First-of-Its-Kind Clean Coal Plant May Not Burn Coal at All

A first-of-its-kind “clean coal” power plant that utility owner Southern Co. spent years constructing in Mississippi may end up burning no coal at all — and instead just run like a natural gas generator.

After years of delays and billions of dollars in cost overruns, Mississippi regulators on Wednesday called on Southern to work up a deal that would have the Kemper plant, now estimated to cost about $7.5 billion, fueled only by gas. The state Public Service Commission said in a statement that it’s looking for a solution that eliminates the risk to ratepayers “for unproven technology,” which involved converting coal into gas that could then be used to generate electricity — all while capturing emissions.

The gas conversion at Kemper stands to be another blow for coal, which is already getting squeezed out of U.S. power mix by cheap natural gas and renewable resources such as solar and wind. It now supplies about a quarter of the nation’s power, down from half a decade ago.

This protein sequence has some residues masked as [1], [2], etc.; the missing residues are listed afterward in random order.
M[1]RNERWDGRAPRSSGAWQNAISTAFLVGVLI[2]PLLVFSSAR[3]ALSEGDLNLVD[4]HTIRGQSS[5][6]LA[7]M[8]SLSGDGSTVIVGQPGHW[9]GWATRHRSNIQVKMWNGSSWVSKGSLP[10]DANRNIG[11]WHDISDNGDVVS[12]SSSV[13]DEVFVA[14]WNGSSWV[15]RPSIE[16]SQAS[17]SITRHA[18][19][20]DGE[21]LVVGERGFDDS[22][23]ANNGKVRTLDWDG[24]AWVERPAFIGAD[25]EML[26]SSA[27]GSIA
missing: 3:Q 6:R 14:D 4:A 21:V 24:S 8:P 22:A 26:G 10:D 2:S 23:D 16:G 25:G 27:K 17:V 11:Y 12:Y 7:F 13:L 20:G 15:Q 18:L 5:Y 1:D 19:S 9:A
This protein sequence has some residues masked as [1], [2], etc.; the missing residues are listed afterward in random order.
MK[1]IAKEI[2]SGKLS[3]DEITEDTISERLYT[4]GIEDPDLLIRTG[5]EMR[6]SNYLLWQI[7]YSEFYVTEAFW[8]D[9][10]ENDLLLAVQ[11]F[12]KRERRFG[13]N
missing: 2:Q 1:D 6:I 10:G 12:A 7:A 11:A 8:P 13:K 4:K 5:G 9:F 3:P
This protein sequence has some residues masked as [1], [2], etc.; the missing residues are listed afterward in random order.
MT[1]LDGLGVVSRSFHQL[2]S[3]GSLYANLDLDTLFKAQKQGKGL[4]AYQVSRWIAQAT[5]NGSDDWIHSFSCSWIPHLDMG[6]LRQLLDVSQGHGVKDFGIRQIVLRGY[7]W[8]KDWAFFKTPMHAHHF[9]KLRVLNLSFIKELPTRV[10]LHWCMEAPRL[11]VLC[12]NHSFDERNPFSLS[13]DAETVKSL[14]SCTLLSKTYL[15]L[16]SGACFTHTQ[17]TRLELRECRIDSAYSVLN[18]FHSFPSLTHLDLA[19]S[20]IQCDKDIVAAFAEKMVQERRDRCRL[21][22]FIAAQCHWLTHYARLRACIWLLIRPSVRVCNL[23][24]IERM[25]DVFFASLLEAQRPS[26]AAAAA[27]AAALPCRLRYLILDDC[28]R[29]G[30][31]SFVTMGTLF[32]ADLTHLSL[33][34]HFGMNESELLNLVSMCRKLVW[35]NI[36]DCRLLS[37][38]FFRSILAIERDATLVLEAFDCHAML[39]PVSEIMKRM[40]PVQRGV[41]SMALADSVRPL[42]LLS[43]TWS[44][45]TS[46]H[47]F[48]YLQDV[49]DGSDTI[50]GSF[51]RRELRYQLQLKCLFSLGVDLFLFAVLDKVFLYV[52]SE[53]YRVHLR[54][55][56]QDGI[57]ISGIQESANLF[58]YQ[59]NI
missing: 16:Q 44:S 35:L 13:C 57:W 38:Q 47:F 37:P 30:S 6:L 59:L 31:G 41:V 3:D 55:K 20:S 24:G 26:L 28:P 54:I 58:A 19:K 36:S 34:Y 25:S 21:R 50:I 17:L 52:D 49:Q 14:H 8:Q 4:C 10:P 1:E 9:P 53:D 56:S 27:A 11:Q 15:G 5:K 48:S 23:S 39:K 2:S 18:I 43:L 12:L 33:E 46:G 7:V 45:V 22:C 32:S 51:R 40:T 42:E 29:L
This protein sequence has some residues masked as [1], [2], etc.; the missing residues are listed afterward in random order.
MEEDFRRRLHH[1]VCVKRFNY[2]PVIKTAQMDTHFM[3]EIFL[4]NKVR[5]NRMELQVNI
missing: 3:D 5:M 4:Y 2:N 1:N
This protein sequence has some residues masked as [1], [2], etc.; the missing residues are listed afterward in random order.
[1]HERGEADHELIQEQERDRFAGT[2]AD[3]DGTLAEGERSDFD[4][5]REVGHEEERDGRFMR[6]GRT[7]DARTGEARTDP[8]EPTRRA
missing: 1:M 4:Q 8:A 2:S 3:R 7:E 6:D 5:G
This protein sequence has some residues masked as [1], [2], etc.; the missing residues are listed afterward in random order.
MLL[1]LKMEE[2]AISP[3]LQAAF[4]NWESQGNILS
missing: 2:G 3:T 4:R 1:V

Southern said in a statement Wednesday that the commission had indeed “provided several guidelines to consider for the negotiations, including the possibility of the project only operating as a natural gas-fueled combined cycle plant.” The company said it expects more details to be included in the agency’s formal order and looked forward to reviewing it.

In February, the company issued a report showing the coal-gasification plant was more economically viable than simply a gas one assuming gas prices around $5 per million British thermal units in 2020. The company said at the time that the plant still stands to “play an important role in mitigating any such upward trend in natural gas prices” over its 40-year lifetime.

For more on whether Trump can really revive the coal industry and mining jobs, read this QuickTake Q&A.

Once seen as the prototype for a new generation of clean-burning coal plants, Kemper has been plagued by construction challenges. The part of the plant that turns the coal into gas is months behind schedule and the plant’s costs have more than doubled from an original $2.88 billion budget.

Southern has said it will seek to recover the costs of the Kemper project through customer rates. The company has delayed the startup of the entire plant at least five times so far this year.

In its latest update on the project, Southern disclosed a leak on a gasifier at the plant and said it needed more time to establish “sustained operation” of both gasifiers to produce electricity.

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